When pieces of neoprene are dropped into liq fluorine slight explosions occur and the neoprene burns. ... Fluorine in contact with nitric acid creates a danger of explosion if acid is not 100% strength. ... The action of fluorine gas in 60-72% perchloric acid leads to the formation of fluorine perchlorate, a very unstable gas that explodes under the most diverse physical and chemical influences. ... Fluorination of perfluoropropionyl fluoride to synthesize perfluoropropionyl hypofluorite in the presence of activated cesium fluoride catalyst involves potential explosion hazards. No temp change was noted during the 10 hr addition of fluorine at minus 40 deg C, but the set-up exploded at the finish of the addition.
Water vapor will react combustively with fluorine. ... If liq air, which has stood for some time is treated with fluorine, a precipate is formed which is very likely to explode. Explosive material is thought to be fluorine hydrate.
Azide fluoride was detected in the products obtained from the reaction of fluorine with nitrogen-diluted hydrogen azide. The liq is extremely shock & light sensitive & often explodes on vaporization. ... Fluorine azide is extremely unstable & easily decomp explosively.
When fluorine was condensed onto acetonitrile and chlorine fluoride frozen at -196 deg C, a small explosion occurred in the reactor.
Low temp fluorination of fluorocarboxylic acids to give explosive 1,1-bis(fluoroxy)perfluoroalkanes occasionally led to explosive reactions. Thus difluoroacetic acid led to explosion at -195 deg F, and perfluorosuccinic acid at ... -20 deg C.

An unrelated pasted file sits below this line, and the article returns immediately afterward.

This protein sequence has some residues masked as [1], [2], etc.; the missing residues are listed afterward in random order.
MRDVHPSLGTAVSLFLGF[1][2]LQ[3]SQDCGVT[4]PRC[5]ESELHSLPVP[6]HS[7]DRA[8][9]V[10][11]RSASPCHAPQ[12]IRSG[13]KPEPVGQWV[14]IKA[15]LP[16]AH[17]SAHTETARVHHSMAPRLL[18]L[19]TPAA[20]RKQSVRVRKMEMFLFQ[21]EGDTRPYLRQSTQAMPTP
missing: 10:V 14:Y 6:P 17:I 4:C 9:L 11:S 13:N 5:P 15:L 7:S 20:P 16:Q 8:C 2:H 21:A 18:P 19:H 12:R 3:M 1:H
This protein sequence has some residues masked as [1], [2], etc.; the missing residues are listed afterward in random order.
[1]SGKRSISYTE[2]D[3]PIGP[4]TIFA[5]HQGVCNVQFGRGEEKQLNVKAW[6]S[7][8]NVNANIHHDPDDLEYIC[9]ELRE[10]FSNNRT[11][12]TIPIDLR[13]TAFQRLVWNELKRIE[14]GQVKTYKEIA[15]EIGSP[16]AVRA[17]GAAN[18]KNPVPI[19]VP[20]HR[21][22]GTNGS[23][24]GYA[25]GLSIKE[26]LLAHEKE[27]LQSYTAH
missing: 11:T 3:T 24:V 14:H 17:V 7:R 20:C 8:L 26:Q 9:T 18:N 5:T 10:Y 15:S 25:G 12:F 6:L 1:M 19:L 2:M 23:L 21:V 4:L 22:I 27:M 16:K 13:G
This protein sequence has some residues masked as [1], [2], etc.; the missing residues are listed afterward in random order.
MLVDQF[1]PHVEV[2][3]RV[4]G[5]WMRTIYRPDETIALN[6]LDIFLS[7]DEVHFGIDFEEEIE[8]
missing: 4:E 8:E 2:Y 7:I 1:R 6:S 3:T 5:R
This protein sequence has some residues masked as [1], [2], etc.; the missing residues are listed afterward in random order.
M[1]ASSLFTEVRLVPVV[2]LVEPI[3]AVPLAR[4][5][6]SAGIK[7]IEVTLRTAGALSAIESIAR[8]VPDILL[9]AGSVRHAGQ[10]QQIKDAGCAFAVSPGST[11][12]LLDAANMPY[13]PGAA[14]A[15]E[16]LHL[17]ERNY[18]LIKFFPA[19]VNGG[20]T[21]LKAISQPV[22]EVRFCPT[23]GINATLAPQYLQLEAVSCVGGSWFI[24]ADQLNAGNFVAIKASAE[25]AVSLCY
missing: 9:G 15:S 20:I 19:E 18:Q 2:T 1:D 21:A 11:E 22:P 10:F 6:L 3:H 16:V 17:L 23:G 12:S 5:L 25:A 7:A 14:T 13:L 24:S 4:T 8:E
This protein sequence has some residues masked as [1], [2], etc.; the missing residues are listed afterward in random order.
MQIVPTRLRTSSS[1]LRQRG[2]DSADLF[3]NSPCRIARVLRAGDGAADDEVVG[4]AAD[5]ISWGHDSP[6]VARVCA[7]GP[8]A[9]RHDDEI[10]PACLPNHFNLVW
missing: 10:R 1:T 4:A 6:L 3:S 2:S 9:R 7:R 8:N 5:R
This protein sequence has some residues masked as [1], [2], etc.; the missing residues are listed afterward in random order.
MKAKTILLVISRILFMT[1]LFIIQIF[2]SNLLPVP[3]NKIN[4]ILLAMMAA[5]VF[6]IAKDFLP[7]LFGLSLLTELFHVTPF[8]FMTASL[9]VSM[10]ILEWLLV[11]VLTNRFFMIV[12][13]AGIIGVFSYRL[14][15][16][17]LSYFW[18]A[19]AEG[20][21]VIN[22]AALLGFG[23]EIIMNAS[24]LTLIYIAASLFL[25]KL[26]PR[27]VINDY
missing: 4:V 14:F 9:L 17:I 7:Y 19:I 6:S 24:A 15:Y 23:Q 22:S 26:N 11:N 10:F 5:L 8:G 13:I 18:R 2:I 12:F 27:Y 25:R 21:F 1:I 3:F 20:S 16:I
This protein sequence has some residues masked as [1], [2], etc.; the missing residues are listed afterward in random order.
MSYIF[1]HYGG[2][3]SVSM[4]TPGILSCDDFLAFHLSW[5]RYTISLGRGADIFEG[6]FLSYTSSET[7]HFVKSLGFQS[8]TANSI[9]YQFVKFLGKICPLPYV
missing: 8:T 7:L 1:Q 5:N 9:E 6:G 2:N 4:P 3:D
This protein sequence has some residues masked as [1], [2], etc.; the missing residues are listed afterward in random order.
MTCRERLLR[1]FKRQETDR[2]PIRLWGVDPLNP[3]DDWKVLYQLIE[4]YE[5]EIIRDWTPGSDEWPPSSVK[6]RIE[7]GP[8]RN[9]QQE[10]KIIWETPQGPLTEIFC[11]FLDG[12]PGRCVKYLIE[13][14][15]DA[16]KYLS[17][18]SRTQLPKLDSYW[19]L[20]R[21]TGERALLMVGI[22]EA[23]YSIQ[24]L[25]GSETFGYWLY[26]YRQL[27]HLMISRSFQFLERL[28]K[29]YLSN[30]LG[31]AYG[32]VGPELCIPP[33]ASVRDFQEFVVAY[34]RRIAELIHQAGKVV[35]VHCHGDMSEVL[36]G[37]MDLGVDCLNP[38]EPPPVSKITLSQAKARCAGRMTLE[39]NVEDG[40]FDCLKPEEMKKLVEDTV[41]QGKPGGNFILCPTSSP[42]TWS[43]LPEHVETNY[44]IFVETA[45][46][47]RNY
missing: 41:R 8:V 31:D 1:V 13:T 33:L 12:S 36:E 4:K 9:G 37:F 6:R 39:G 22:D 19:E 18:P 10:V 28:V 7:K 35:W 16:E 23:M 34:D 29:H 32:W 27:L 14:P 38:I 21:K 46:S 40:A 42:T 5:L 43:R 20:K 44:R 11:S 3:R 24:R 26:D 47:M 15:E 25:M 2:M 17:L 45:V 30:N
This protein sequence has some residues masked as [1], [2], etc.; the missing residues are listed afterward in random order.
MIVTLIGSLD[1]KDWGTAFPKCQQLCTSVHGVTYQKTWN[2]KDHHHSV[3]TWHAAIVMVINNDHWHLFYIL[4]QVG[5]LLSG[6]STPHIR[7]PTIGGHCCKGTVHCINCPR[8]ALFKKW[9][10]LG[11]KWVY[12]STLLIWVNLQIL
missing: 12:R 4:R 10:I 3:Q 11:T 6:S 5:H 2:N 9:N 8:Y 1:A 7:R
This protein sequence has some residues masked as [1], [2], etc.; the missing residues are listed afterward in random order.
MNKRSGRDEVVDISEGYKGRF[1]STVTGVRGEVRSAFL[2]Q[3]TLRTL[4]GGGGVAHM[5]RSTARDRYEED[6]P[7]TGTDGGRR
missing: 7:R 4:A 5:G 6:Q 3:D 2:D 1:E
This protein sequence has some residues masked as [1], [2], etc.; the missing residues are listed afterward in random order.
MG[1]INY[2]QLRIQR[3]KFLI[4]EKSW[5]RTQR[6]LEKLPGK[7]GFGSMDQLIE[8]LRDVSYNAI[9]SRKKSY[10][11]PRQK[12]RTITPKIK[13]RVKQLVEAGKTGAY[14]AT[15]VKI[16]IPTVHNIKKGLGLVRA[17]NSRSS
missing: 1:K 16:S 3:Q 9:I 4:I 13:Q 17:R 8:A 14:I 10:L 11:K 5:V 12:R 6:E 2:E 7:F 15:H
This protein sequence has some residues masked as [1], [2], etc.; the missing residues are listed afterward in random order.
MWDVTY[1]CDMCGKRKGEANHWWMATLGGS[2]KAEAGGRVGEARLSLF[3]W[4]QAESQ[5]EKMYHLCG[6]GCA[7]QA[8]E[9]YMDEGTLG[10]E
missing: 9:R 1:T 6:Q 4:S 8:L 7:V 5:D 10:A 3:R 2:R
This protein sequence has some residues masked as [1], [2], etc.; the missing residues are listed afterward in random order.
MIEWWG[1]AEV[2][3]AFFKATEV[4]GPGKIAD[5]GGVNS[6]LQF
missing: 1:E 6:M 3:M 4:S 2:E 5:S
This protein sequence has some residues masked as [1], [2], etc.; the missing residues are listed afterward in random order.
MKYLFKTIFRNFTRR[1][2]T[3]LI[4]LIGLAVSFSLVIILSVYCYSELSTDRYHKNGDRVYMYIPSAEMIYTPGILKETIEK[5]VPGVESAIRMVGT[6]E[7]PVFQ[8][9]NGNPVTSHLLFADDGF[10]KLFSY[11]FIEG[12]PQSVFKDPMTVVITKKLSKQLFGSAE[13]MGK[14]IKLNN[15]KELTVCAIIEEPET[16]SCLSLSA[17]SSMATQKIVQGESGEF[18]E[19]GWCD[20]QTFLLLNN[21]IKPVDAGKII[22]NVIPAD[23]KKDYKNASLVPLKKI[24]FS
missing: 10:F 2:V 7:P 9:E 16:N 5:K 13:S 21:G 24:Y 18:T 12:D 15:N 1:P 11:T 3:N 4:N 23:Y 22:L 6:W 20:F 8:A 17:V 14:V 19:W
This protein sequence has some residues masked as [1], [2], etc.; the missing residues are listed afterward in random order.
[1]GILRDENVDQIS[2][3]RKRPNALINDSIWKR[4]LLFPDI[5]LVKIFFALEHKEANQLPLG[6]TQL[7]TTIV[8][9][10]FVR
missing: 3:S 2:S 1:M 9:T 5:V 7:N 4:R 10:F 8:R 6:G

Fluorination of cesium heptafluoropropoxide at -40 deg C with nitrogen diluted fluorine exploded violently after 10 hr. ... Other possible explosive intermediates are peroxides or peresters.
The products, perfluoro-1-aminomethylguanidine and perfluoro-N-amino-methyltriaminomethane, and by products of the reaction of fluorine with cyanoguanidine are extremely explosive in gas, liquid and solid states.
Preparation of pentafluoroorthoselenic acid from ... /hydrogen fluoride & seleninyl fluoride/ in an autoclave above ambient temp caused occasional explosions.
Interaction /between potassium hydroxide & fluorine/ at -20 deg C produces potassium trioxide, a spontaneously explosive solid.
The product, perfluoro-N-cyanodiaminomethane, and many of the by products from interaction of fluorine and sodium dicyanamide, are extremely explosive in gaseous, liq and solid states. ... During the study of phase transitions of solidified gases at high pressures, solid fluorine reacted explosively with apparatus made from stainless steel.
Interaction may be explosive in the presence of finely divided nickel fluoride or silver difluoride, or nickel(III) oxide or silver(I) oxide, or if initiated by local heating.
Water, nitric acid, oxidizers, organic compounds [Note: Reacts violently with all combustible materials, except the metal containers in which it is shipped. Reacts with water to form hydrofluoric acid].